On Monday (4 March), he was unambiguous.
“I want to pose a simple question to Mr. President. On 20 September 2017 in New York, on 5th Avenue, I am asking, why the Head of State would pay a visit on private soil to a person, who has questionable reputation and this person´s name is George Soros.”
Some of the journalists present in the room started to laugh, one exclaiming: “You are being ridiculous.”
“You can laugh how much you want,” replied Fico and continued: “Why has he not taken any representative of the Ministry of Foreign Affairs to this meeting? What happened after the murder of the journalists suggest that there is an attempt in this country for a total destabilisation”.
Here we go – for the first time, Slovak Prime Minister Fico just openly accused president @Andrej_Kiska of colluding with George Soros to bring down the government. #Slovakia now in same basket as Orban's #Hungary. Shameful. pic.twitter.com/n3ev6HTbur
— Daniel Kral (@DanielKral1) March 5, 2018
Fico also reproached the President for having said that, regardless of the motive behind the murder, the event mirrored the atmosphere in the country.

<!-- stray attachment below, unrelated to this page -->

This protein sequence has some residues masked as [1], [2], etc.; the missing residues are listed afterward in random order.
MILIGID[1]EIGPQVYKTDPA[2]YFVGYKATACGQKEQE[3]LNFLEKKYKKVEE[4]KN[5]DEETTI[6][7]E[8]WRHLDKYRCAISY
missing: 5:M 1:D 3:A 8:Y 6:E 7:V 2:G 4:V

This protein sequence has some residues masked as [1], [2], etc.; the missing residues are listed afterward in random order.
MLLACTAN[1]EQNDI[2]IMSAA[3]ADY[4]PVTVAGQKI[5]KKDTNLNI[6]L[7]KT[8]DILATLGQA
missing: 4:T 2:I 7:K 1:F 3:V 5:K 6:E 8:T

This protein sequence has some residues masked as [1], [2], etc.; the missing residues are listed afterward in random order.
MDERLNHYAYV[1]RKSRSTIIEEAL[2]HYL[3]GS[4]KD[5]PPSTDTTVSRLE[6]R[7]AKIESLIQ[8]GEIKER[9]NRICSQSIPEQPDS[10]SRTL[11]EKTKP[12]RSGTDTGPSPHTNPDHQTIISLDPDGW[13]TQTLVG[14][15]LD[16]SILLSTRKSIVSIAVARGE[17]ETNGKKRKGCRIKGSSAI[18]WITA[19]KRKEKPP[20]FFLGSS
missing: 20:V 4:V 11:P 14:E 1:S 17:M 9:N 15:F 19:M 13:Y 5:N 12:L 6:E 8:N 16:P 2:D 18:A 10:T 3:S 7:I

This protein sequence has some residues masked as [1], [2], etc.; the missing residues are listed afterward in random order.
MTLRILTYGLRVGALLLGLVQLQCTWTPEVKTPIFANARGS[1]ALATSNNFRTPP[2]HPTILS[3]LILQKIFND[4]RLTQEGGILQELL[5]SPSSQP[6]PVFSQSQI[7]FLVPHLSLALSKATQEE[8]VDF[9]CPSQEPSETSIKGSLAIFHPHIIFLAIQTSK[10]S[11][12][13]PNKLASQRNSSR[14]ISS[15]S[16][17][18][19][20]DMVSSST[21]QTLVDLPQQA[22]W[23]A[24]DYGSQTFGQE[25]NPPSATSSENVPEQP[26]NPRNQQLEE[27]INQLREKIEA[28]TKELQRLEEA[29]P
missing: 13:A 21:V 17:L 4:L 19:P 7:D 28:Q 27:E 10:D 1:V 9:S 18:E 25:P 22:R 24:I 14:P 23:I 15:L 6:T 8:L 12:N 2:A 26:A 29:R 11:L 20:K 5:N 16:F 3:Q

“I refuse that, it does damn matter”.
Teams from the FBI, Scotland Yard, Italy, Europol and the Czech Republic are assisting the Slovak Police in the investigation.
Meanwhile, the European Parliament is expected to send an extraordinary fact-finding mission to Slovakia to look into alleged fraud in the use of European agricultural subsidies that, according to Kuciak’s findings, was a key part of the Italian mafia’s business model in Eastern Slovakia.
Trustworthy source in @Europarl_EN gave me a list of MEPs coming to #Slovakia tmrw following #JanKuciak's murder & his revelations on EU funds: #IngeborgGrässle,#ClaudeMoraes, @javorbenedek, @MarcoValliM5S, @SulikRichard. 3 more MEPs f/other groups to join. @euractivsk #allforjan pic.twitter.com/4syXiyNSwI
— Pavol Szalai (@pavolszalai) March 6, 2018
Foreign Minister Lajčák “does not want to speculate”
Fico’s statement has met with a large negative reaction. However, Foreign Minister Miroslav Lajčák, wrote in a statement that “George Soros is a man who has had a major influence on the development in the eastern and central Europe and beyond. That is a fact that cannot be questioned.”
Nevertheless, he added that he does “not want to speculate if and to what extent he is interested in today’s problems of Slovakia.”
Millions for an open society
An 87-year old philanthropist and financier, George Soros has provided $45 million in funding to Slovakia over the last 25 years, the executive director of the Soros-funded Open Society Fund in Slovakia Ján Orlovský wrote on social media.
“He gave us 45 million and took nothing back, the only thing he wanted, is for us to live in a free society where everyone has equal opportunities, where there is rule of law and education and justice is accessible for everyone.”
Soros declined any involvement in Slovakia´s affairs through his spokesperson, the daily Hospodárske noviny reported.